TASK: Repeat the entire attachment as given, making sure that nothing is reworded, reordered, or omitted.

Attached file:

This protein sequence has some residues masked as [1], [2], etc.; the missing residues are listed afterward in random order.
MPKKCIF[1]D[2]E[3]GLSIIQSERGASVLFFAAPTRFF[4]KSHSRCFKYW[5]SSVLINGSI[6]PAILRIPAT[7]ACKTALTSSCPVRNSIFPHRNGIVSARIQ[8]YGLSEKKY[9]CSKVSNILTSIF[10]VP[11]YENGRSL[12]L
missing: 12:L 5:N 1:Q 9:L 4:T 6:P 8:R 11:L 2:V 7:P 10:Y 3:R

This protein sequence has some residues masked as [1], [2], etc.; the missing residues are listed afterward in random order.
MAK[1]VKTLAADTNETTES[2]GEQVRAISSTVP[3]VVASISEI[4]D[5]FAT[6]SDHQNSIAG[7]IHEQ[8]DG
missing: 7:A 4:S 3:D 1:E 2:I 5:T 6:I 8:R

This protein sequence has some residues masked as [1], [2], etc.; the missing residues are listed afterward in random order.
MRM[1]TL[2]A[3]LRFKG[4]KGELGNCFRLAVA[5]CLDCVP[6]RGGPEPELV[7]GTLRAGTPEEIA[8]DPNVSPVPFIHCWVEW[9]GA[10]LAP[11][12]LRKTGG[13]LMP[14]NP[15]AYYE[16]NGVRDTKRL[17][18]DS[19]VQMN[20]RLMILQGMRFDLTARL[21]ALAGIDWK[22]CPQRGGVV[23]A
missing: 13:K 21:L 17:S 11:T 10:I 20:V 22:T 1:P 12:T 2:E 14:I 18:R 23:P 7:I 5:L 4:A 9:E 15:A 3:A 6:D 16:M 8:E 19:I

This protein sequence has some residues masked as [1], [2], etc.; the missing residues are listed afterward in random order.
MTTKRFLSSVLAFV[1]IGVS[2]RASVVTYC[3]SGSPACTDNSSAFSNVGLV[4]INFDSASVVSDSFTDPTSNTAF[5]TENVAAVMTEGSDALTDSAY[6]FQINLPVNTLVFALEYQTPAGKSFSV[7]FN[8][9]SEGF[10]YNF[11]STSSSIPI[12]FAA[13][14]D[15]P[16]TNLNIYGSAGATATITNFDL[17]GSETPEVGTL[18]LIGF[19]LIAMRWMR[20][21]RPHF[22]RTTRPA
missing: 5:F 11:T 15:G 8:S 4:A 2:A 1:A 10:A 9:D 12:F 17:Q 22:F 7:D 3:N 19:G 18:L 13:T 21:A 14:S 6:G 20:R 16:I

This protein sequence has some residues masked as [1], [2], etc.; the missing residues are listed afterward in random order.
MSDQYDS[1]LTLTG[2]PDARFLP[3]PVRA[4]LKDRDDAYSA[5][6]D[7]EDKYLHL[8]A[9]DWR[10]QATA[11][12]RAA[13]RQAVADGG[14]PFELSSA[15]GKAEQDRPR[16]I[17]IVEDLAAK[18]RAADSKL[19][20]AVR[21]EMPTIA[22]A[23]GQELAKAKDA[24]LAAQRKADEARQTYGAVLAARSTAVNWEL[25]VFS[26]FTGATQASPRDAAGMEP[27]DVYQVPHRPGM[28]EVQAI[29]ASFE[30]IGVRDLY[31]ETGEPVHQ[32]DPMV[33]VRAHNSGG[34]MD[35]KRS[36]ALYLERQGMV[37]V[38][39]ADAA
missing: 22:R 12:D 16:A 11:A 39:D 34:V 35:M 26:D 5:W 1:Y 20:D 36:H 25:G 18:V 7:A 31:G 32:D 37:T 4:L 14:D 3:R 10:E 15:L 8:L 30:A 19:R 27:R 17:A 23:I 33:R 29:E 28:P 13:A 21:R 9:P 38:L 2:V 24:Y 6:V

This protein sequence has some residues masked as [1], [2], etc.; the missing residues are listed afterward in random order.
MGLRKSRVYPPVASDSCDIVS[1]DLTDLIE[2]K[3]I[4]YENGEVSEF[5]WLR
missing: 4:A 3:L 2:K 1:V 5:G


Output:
This protein sequence has some residues masked as [1], [2], etc.; the missing residues are listed afterward in random order.
MPKKCIF[1]D[2]E[3]GLSIIQSERGASVLFFAAPTRFF[4]KSHSRCFKYW[5]SSVLINGSI[6]PAILRIPAT[7]ACKTALTSSCPVRNSIFPHRNGIVSARIQ[8]YGLSEKKY[9]CSKVSNILTSIF[10]VP[11]YENGRSL[12]L
missing: 12:L 5:N 1:Q 9:L 4:T 6:P 8:R 11:L 2:V 7:P 10:Y 3:R

This protein sequence has some residues masked as [1], [2], etc.; the missing residues are listed afterward in random order.
MAK[1]VKTLAADTNETTES[2]GEQVRAISSTVP[3]VVASISEI[4]D[5]FAT[6]SDHQNSIAG[7]IHEQ[8]DG
missing: 7:A 4:S 3:D 1:E 2:I 5:T 6:I 8:R

This protein sequence has some residues masked as [1], [2], etc.; the missing residues are listed afterward in random order.
MRM[1]TL[2]A[3]LRFKG[4]KGELGNCFRLAVA[5]CLDCVP[6]RGGPEPELV[7]GTLRAGTPEEIA[8]DPNVSPVPFIHCWVEW[9]GA[10]LAP[11][12]LRKTGG[13]LMP[14]NP[15]AYYE[16]NGVRDTKRL[17][18]DS[19]VQMN[20]RLMILQGMRFDLTARL[21]ALAGIDWK[22]CPQRGGVV[23]A
missing: 13:K 21:L 17:S 11:T 10:I 20:V 22:T 1:P 12:T 2:E 14:I 18:R 23:P 7:I 5:L 4:A 9:E 15:A 3:A 6:D 16:M 8:E 19:I

This protein sequence has some residues masked as [1], [2], etc.; the missing residues are listed afterward in random order.
MTTKRFLSSVLAFV[1]IGVS[2]RASVVTYC[3]SGSPACTDNSSAFSNVGLV[4]INFDSASVVSDSFTDPTSNTAF[5]TENVAAVMTEGSDALTDSAY[6]FQINLPVNTLVFALEYQTPAGKSFSV[7]FN[8][9]SEGF[10]YNF[11]STSSSIPI[12]FAA[13][14]D[15]P[16]TNLNIYGSAGATATITNFDL[17]GSETPEVGTL[18]LIGF[19]LIAMRWMR[20][21]RPHF[22]RTTRPA
missing: 5:F 11:T 15:G 8:S 4:A 2:A 1:A 10:A 9:D 12:F 17:Q 22:F 7:D 3:N 19:G 18:L 13:T 21:A 14:S 6:G 20:R 16:I

This protein sequence has some residues masked as [1], [2], etc.; the missing residues are listed afterward in random order.
MSDQYDS[1]LTLTG[2]PDARFLP[3]PVRA[4]LKDRDDAYSA[5][6]D[7]EDKYLHL[8]A[9]DWR[10]QATA[11][12]RAA[13]RQAVADGG[14]PFELSSA[15]GKAEQDRPR[16]I[17]IVEDLAAK[18]RAADSKL[19][20]AVR[21]EMPTIA[22]A[23]GQELAKAKDA[24]LAAQRKADEARQTYGAVLAARSTAVNWEL[25]VFS[26]FTGATQASPRDAAGMEP[27]DVYQVPHRPGM[28]EVQAI[29]ASFE[30]IGVRDLY[31]ETGEPVHQ[32]DPMV[33]VRAHNSGG[34]MD[35]KRS[36]ALYLERQGMV[37]V[38][39]ADAA
missing: 22:R 12:D 16:A 11:A 39:D 34:V 35:M 26:D 5:W 1:Y 20:D 36:H 25:G 18:V 7:A 31:G 32:D 37:T 4:L 14:D 3:R 10:E 15:L 8:L 30:A 19:R 27:R 17:A 23:I 33:R 29:E 28:P 13:A 21:R 9:P 38:L 2:V 24:Y 6:V

This protein sequence has some residues masked as [1], [2], etc.; the missing residues are listed afterward in random order.
MGLRKSRVYPPVASDSCDIVS[1]DLTDLIE[2]K[3]I[4]YENGEVSEF[5]WLR
missing: 4:A 3:L 2:K 1:V 5:G